- This study found an inverse association of current tobacco smoking with the risk of Parkinson’s disease (PD).
- The protective effect of smoking was attenuated with increasing duration of time since quitting smoking.
Why this matters
- Findings warrant further efforts to determine the biological mechanisms underlying the inverse association between tobacco smoking and PD for a better understanding of PD aetiology.
- This study compared the risks of mortality from PD with smoking in 29,737 male doctors in the British Doctors cohort study in 1951 and in survivors who were resurveyed about changes in their smoking habits on 6 successive occasions between 1958 and 1998.
- Funding: The Medical Research Council.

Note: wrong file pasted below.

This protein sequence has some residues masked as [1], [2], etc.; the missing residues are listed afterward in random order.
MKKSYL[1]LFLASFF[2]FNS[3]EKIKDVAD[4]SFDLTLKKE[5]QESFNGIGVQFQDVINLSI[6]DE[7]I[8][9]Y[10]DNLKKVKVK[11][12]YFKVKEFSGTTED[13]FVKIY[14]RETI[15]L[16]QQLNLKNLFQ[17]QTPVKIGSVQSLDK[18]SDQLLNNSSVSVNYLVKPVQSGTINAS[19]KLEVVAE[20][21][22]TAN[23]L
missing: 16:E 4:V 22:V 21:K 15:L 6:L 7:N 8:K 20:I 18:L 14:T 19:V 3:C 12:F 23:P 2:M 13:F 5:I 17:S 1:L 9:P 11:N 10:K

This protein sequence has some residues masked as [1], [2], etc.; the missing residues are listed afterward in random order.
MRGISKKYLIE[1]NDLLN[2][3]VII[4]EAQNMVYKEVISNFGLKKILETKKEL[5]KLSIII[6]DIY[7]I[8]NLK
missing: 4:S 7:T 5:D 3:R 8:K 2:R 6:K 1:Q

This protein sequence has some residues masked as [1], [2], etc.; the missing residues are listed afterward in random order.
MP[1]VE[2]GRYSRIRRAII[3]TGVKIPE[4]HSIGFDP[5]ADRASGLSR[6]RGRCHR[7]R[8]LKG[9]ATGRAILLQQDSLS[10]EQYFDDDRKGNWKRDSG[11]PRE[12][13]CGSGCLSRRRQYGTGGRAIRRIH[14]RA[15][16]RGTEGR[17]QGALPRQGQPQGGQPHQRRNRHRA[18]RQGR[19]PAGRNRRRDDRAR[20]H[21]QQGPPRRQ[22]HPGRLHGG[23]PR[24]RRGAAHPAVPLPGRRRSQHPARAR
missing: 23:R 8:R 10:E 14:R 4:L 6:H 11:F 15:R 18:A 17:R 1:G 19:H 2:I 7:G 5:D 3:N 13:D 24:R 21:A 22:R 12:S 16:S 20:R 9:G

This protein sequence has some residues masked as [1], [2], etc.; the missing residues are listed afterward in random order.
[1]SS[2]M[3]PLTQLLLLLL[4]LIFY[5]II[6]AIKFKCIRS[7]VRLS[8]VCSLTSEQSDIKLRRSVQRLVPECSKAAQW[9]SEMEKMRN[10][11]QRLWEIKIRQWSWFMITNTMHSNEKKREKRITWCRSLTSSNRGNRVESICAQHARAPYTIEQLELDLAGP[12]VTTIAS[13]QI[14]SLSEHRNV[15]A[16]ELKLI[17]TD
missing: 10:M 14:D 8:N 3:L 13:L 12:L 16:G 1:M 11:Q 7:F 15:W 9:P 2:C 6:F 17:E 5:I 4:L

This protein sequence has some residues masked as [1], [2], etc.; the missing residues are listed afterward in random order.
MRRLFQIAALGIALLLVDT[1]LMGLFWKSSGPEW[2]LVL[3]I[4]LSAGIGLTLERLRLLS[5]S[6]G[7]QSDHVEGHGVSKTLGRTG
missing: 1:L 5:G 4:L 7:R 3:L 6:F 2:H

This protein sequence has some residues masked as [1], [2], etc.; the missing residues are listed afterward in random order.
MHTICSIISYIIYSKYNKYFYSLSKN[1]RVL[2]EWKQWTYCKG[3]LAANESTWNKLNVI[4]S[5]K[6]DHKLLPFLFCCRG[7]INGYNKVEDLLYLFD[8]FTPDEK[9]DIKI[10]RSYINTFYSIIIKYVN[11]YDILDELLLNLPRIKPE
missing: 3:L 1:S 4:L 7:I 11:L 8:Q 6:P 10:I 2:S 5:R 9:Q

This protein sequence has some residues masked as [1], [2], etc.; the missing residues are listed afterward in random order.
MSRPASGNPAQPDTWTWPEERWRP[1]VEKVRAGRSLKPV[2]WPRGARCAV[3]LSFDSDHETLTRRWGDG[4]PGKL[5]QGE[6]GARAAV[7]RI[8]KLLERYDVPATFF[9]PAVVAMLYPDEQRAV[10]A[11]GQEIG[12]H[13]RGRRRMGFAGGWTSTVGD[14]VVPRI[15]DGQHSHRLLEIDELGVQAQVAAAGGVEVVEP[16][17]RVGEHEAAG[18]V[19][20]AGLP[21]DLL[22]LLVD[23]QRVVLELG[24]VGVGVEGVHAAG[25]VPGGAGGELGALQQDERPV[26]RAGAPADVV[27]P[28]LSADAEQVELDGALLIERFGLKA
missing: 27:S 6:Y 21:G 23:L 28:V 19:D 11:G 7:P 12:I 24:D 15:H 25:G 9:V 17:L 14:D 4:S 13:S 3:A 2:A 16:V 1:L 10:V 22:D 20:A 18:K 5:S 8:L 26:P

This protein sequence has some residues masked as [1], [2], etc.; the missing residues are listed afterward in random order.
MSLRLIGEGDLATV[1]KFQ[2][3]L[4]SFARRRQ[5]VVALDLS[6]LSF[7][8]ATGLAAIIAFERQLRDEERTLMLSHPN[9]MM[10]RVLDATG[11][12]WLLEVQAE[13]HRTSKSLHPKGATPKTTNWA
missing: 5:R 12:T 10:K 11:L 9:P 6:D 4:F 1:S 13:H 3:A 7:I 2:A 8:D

- In doctors aged 65–69 years, the prevalence of current smoking declined progressively from 67% in 1951 to 8% in 1998.
- The crude mortality rate from PD was reduced in current vs non-smokers (30 vs 46 per 100,000 person-years).
- In the baseline model, current vs never smokers in 1951 had a 29% lower risk of PD (relative risk [RR], 0.71; 95% CI, 0.60-0.84).
- In the updated model, current vs never smokers had a 40% lower risk of PD (RR 0.60; 95% CI, 0.46–0.77).
- Adjusting for age at risk, the risk of PD was inversely associated with the amount of tobacco smoking in both the baseline (P=.0006) and updated (P=.002) models.
- The protective effect of current smoking vs never smoking on the risk of PD was attenuated by increasing duration since quitting.
- 0–9 years (RR, 0.71; 95% CI, 0.54-0.93),
- ≥10 (RR, 0.86; 95% CI, 0.70-1.06).
- Analysis was based on only 283 cases of PD.